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Roll-Royce makes “progress” on QF32 investigations

written by australianaviation.com.au | November 9, 2010

Open for inspection - a Trent 900 on Qantas A380 VH-OQC. (Damien Aiello)

Rolls-Royce has broken its low media profile following the inflight failure of one of its Trent 900 engines on Qantas A380 VH-OQA operating QF32 last week to report that “progress” has been made “in understanding the cause of the engine failure”, saying it is now clear the incident is specific to the Trent 900 series only.

“As a result, a series of checks and inspections has been agreed with Airbus, with operators of the Trent 900 powered A380, and with the airworthiness authorities,” Rolls-Royce said in a statement released on November 8. “These are being progressively completed which is allowing a resumption of operation of aircraft in full compliance with all safety standards. We are working in close cooperation with Airbus, our customers and the authorities, and as always safety remains our highest priority.”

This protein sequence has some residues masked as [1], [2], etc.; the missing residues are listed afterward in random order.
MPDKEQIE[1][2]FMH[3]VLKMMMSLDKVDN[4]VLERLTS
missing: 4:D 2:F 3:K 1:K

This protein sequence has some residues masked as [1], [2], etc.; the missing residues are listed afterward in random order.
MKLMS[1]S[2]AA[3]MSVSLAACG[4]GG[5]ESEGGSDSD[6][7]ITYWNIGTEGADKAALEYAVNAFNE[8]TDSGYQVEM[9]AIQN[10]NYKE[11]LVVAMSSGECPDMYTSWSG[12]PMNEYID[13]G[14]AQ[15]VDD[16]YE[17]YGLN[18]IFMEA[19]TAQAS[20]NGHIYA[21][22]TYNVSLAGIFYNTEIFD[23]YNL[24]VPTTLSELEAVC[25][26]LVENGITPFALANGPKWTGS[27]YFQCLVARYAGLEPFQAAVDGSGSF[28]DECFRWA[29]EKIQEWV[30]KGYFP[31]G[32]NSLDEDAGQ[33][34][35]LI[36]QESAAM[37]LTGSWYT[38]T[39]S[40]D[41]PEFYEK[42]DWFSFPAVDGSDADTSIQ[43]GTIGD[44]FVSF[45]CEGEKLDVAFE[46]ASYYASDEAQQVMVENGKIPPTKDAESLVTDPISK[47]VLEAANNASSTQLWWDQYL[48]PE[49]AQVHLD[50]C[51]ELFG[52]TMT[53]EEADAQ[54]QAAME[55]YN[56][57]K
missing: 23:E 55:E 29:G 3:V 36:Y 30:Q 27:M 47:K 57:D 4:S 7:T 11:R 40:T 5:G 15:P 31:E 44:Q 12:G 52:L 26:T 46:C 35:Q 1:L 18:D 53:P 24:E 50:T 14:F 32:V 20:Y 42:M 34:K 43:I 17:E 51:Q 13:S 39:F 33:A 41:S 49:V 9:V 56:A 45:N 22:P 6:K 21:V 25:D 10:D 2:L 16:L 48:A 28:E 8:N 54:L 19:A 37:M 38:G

The engine manufacturer says that the failure of a Trent 1000 on a test bed in August this year is “unconnected” to the QF32 failure, noting that that incident “happened during a development program with an engine operating outside normal parameters. We understand the cause [of the Trent 1000 failure] and a solution has been implemented.”

The Rolls-Royce statement came after Qantas CEO Alan Joyce told media on Monday that inspections had revealed oil leaks “beyond normal tolerances” in three Trent 900s after they had been inspected following the QF32 incident.